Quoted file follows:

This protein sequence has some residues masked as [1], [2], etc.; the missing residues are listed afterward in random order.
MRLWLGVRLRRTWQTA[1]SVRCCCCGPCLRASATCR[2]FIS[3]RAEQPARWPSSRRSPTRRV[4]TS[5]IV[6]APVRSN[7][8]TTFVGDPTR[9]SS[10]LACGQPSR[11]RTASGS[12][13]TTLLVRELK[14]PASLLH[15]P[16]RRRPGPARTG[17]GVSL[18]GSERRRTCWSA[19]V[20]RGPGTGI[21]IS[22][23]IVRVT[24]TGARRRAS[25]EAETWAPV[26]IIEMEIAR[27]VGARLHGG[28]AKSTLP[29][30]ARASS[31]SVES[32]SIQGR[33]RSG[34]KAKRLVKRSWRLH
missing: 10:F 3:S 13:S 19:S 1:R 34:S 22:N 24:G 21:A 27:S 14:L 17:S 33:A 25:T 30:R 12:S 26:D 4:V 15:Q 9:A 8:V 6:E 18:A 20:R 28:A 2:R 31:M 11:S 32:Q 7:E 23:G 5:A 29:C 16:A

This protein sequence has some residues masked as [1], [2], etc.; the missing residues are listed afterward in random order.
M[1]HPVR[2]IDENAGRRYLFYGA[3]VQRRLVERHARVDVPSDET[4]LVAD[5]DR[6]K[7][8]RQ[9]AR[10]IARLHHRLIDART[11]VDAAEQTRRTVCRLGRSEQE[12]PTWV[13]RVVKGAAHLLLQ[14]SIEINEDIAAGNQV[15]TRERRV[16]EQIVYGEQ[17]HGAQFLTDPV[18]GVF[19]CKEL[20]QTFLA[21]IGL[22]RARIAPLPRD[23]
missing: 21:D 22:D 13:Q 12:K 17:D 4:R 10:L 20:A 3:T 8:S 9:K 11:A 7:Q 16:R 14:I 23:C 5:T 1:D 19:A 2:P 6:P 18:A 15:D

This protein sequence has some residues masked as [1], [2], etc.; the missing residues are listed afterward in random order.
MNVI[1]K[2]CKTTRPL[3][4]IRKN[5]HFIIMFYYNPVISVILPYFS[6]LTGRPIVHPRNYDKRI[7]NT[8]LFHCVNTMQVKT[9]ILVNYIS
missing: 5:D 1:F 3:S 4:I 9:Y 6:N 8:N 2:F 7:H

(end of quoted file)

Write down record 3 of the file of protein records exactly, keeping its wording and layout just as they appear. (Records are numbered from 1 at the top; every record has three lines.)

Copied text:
This protein sequence has some residues masked as [1], [2], etc.; the missing residues are listed afterward in random order.
MNVI[1]K[2]CKTTRPL[3][4]IRKN[5]HFIIMFYYNPVISVILPYFS[6]LTGRPIVHPRNYDKRI[7]NT[8]LFHCVNTMQVKT[9]ILVNYIS
missing: 5:D 1:F 3:S 4:I 9:Y 6:N 8:N 2:F 7:H